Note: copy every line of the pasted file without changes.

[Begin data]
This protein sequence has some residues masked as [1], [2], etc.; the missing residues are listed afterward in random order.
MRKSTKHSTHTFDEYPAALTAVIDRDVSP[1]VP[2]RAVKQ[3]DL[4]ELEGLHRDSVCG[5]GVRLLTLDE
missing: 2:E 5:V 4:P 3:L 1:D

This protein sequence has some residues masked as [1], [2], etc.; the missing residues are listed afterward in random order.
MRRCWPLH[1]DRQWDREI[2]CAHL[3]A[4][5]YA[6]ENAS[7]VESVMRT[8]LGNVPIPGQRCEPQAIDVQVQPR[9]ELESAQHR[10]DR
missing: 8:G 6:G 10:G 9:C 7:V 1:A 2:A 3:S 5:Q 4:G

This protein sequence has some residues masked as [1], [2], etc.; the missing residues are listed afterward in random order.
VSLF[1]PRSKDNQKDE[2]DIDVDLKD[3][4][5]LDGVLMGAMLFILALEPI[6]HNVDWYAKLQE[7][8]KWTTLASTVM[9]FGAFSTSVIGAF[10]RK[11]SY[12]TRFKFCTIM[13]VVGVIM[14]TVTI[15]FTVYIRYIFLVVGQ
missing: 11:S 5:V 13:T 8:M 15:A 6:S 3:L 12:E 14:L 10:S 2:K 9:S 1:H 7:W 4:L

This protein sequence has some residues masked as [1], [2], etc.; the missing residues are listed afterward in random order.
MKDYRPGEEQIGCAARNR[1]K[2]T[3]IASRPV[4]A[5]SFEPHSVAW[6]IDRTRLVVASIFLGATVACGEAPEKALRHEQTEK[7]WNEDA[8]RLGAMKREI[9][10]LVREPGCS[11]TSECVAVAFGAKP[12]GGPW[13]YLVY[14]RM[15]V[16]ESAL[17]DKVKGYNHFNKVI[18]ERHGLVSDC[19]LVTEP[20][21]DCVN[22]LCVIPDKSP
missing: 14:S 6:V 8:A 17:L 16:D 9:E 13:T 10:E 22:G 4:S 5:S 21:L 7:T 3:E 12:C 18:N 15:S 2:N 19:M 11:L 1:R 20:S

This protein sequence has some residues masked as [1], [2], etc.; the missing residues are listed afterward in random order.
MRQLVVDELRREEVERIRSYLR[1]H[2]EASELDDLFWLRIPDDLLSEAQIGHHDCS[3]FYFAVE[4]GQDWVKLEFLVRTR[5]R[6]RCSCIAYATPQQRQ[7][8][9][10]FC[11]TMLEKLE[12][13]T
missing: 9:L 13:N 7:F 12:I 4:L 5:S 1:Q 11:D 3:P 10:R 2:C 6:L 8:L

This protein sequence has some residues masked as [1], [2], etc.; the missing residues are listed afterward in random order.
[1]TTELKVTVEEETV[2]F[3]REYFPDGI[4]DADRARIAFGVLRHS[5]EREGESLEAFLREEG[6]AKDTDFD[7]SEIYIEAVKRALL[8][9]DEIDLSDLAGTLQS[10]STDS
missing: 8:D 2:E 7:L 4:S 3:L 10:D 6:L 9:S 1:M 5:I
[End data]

This protein sequence has some residues masked as [1], [2], etc.; the missing residues are listed afterward in random order.
MRKSTKHSTHTFDEYPAALTAVIDRDVSP[1]VP[2]RAVKQ[3]DL[4]ELEGLHRDSVCG[5]GVRLLTLDE
missing: 2:E 5:V 4:P 3:L 1:D

This protein sequence has some residues masked as [1], [2], etc.; the missing residues are listed afterward in random order.
MRRCWPLH[1]DRQWDREI[2]CAHL[3]A[4][5]YA[6]ENAS[7]VESVMRT[8]LGNVPIPGQRCEPQAIDVQVQPR[9]ELESAQHR[10]DR
missing: 8:G 6:G 10:G 9:C 7:V 1:A 2:A 3:S 5:Q 4:G

This protein sequence has some residues masked as [1], [2], etc.; the missing residues are listed afterward in random order.
VSLF[1]PRSKDNQKDE[2]DIDVDLKD[3][4][5]LDGVLMGAMLFILALEPI[6]HNVDWYAKLQE[7][8]KWTTLASTVM[9]FGAFSTSVIGAF[10]RK[11]SY[12]TRFKFCTIM[13]VVGVIM[14]TVTI[15]FTVYIRYIFLVVGQ
missing: 11:S 5:V 13:T 8:M 15:A 6:S 3:L 12:E 14:L 10:S 2:K 9:S 1:H 7:W 4:L

This protein sequence has some residues masked as [1], [2], etc.; the missing residues are listed afterward in random order.
MKDYRPGEEQIGCAARNR[1]K[2]T[3]IASRPV[4]A[5]SFEPHSVAW[6]IDRTRLVVASIFLGATVACGEAPEKALRHEQTEK[7]WNEDA[8]RLGAMKREI[9][10]LVREPGCS[11]TSECVAVAFGAKP[12]GGPW[13]YLVY[14]RM[15]V[16]ESAL[17]DKVKGYNHFNKVI[18]ERHGLVSDC[19]LVTEP[20][21]DCVN[22]LCVIPDKSP
missing: 14:S 6:V 8:A 17:L 16:D 9:E 13:T 10:E 22:G 4:S 5:S 21:L 7:T 3:E 12:C 18:N 15:S 2:N 19:M 11:L 1:R 20:S

This protein sequence has some residues masked as [1], [2], etc.; the missing residues are listed afterward in random order.
MRQLVVDELRREEVERIRSYLR[1]H[2]EASELDDLFWLRIPDDLLSEAQIGHHDCS[3]FYFAVE[4]GQDWVKLEFLVRTR[5]R[6]RCSCIAYATPQQRQ[7][8][9][10]FC[11]TMLEKLE[12][13]T
missing: 9:L 13:N 7:F 12:I 4:L 5:S 1:Q 11:D 3:P 10:R 2:C 6:L 8:L

This protein sequence has some residues masked as [1], [2], etc.; the missing residues are listed afterward in random order.
[1]TTELKVTVEEETV[2]F[3]REYFPDGI[4]DADRARIAFGVLRHS[5]EREGESLEAFLREEG[6]AKDTDFD[7]SEIYIEAVKRALL[8][9]DEIDLSDLAGTLQS[10]STDS
missing: 8:D 2:E 7:L 4:S 3:L 10:D 6:L 9:S 1:M 5:I